Asia-Pacific Forum on Science Learning and Teaching, Volume 12, Issue 1, Article 2 (Jun., 2011)
How did a science camp affect children’s conceptions of science?

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How did a science camp affect children’s conceptions of science?1



Abant Izzet Baysal University,
School of Education,
Department of Elementary Science Education,

Received 24 May, 2010
Revised 22 Apr., 2011



Science explores nature and the most authentic way of introducing science is creating learning environments in the nature and let children make their own discoveries in the nature as real scientists. Science camps would be an opportunity for this kind of science education. This study introduces a science camp and reports findings regarding its effectiveness on children’s conception of science.

The science camp was conducted at a holiday village which was located near a forest and lasted ten days between July, 4-13, 2008. The participants were 24 children (11 girls and 13 boys) who were at 6th and 7th grades. The science camp team mainly consisted of elementary science educators and the children interacted with them throughout the science camp.

First three days of the science camp program was aimed at developing background for inquiry and collaboration skills. In the following days, the students conducted guided-inquiry in small groups on a research question that they asked about the nature. Then, each group prepared a poster and presented it to their families on the last day of the science camp. Explicit NOS activities were also done throughout the science camp program. VNOS D was applied as pre- and post-test in order to determine the effectiveness of the science camp in introducing science and its specific aspects. Only data from two questions of the VNOS D which were about science and its distinguishing features from other areas were reported in this paper to investigate children’s ideas about science in general.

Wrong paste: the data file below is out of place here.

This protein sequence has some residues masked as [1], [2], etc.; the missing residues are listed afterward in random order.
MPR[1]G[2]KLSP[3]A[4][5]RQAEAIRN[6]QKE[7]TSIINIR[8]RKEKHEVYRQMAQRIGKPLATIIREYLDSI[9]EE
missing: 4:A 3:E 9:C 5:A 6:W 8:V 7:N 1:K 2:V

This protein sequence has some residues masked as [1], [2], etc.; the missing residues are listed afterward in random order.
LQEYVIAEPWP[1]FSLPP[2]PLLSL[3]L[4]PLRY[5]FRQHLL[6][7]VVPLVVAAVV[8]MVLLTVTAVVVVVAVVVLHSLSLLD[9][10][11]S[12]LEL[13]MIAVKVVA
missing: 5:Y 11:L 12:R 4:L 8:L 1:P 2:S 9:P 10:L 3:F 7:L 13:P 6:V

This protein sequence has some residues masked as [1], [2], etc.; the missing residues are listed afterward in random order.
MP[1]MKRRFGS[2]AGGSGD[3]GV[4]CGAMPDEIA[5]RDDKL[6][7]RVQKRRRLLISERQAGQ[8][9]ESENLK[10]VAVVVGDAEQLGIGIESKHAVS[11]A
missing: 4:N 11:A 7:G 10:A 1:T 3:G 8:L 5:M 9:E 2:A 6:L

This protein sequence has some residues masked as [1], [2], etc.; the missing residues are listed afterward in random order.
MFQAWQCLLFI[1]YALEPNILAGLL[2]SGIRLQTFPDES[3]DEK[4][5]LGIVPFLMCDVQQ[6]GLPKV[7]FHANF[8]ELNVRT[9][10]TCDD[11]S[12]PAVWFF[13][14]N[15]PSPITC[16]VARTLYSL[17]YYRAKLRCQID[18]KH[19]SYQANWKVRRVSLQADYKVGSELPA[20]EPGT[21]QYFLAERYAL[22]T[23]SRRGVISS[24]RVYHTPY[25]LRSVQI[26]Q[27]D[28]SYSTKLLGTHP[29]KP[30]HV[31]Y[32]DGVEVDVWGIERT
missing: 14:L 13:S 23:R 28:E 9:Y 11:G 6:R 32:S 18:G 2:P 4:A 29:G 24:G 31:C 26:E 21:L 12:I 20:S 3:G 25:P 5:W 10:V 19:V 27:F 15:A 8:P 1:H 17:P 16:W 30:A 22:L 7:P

The results showed that science camp program improved children’s conceptions of science to a more scientific perspective. They learned more about scientific processes such as data, measuring, and interpreting. Some of them progressed more and provided more detailed expressions while defining science. Most of them had already perceived both the process and product of science, but their understanding of the process of science was detailed at the end of the science camp.

Keywords: Conception of science, science camp, guided-inquiry, nature of science

1Note: Earlier version of this paper presented at the 3rd Redesigning Pedagogy International Conference, June 2009, Singapore.



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